Hansel & Gretel: Witch Hunters (2013)
The important thing to learn about killing witches is that they don’t like it when you set their collective ass on fire. Or, to put it another way, when film-makers set out to do fairy stories, they’d better do it with a sense of humour or the film will die on its ass. So here we go with Hansel & Gretel: Witch Hunters (2013). Our orphaned brother and sister team, Hansel (Jeremy Renner) and Gretel (Gemma Arterton), are cast into the roles of protectors of the innocent and specialist witch exterminators. For the purposes of this film, they are hired by the Mayor of Augsburg to deal with a rash of disappearances. Children, whose faces are plastered on to the local milk bottles (the film is making an effort to mirror contemporary sensibilities, particularly through Gretel’s willingness to swear like a trooper in this pre-Enlightenment, postmodern version of a Germanic township before the electric lightbulb, but not the milk bottle, has been invented) have been spirited away in anticipation of a “blood moon” event due in three days time (always give your heroes a deadline — pun intended). So our heroes go off into the nearest pub to mingle and pick up the local gossip which enables them to meet Ben (Thomas Mann) their biggest fan. This is the ultimate nerd who’s been obsessively collecting their press clippings and now oozes enthusiasm in the hope of getting them to sign his book. Meanwhile Sheriff Berringer (Peter Stormare), the spooky local witchfinder with Wild West aspirations to greatness in law enforcement, is paying the greedy rubes to form a posse and go out searching for the missing children at night. It’s a bit like shooting fish in a barrel but they always say food tastes better when it walks into the forest fresh.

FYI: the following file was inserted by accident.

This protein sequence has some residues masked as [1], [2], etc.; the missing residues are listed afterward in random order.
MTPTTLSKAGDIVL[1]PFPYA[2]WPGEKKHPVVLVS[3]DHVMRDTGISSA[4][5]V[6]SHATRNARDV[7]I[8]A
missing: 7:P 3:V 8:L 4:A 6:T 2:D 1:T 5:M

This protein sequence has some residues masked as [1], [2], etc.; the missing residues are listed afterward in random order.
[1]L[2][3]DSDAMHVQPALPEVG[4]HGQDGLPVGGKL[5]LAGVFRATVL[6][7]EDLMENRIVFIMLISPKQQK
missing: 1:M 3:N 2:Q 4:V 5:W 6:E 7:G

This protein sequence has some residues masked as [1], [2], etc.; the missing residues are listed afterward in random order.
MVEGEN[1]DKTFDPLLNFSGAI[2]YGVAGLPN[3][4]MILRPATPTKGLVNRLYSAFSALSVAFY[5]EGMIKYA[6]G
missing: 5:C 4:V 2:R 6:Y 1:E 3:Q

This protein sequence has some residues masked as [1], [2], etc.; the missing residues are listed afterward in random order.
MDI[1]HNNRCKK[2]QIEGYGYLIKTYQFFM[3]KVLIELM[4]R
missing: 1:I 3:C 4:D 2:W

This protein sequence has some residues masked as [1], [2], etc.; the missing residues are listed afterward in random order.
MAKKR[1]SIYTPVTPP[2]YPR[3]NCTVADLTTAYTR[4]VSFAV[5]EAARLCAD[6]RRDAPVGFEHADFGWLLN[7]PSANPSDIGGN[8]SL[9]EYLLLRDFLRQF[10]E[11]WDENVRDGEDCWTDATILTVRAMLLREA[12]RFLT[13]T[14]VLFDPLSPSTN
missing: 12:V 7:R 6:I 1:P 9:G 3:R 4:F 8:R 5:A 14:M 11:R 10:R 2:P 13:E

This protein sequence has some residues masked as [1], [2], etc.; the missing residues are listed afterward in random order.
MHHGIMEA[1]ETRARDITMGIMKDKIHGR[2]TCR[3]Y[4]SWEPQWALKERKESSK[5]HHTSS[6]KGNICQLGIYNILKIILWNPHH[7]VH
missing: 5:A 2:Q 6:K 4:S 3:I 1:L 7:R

Now a few thoughts about the backstory. Isn’t it just weird when a father takes his two children off into the woods and, after ensuring they are thoroughly lost, blows out the candle in his lantern and disappears? And all that “gingerbread” the witch had Hansel eat. . . That would give him a really bad case of diabetes, wouldn’t it? And why would the children be immune to the spells cast by the witches they now hunt as adults? Hmmm. Some deep mysteries on display here including where the insulin is coming from to keep Hansel alive and how come they’ve developed this array of firearms before their time. Ah, such are the problems when you take your fairy stories into a kind of steampunk fantasy version of history. Everything gets all mixed up. And, so long as it’s all done with a sense of style and fun, we go along for the ride. Which brings me to the nub of the problem. At its heart, this is a straightforward action adventure with two heroes rescuing twelve children from some bad witches. So what market is this simple story aiming at? Obviously not the children’s market because there a fairly consistent pattern of swearing and some of the violence is fairly graphic. It’s not played for shock value as a horror movie. There are jokes and no attempts to produce boo moments. The tone is very matter-of-fact. Shoot this witch, decapitate that one.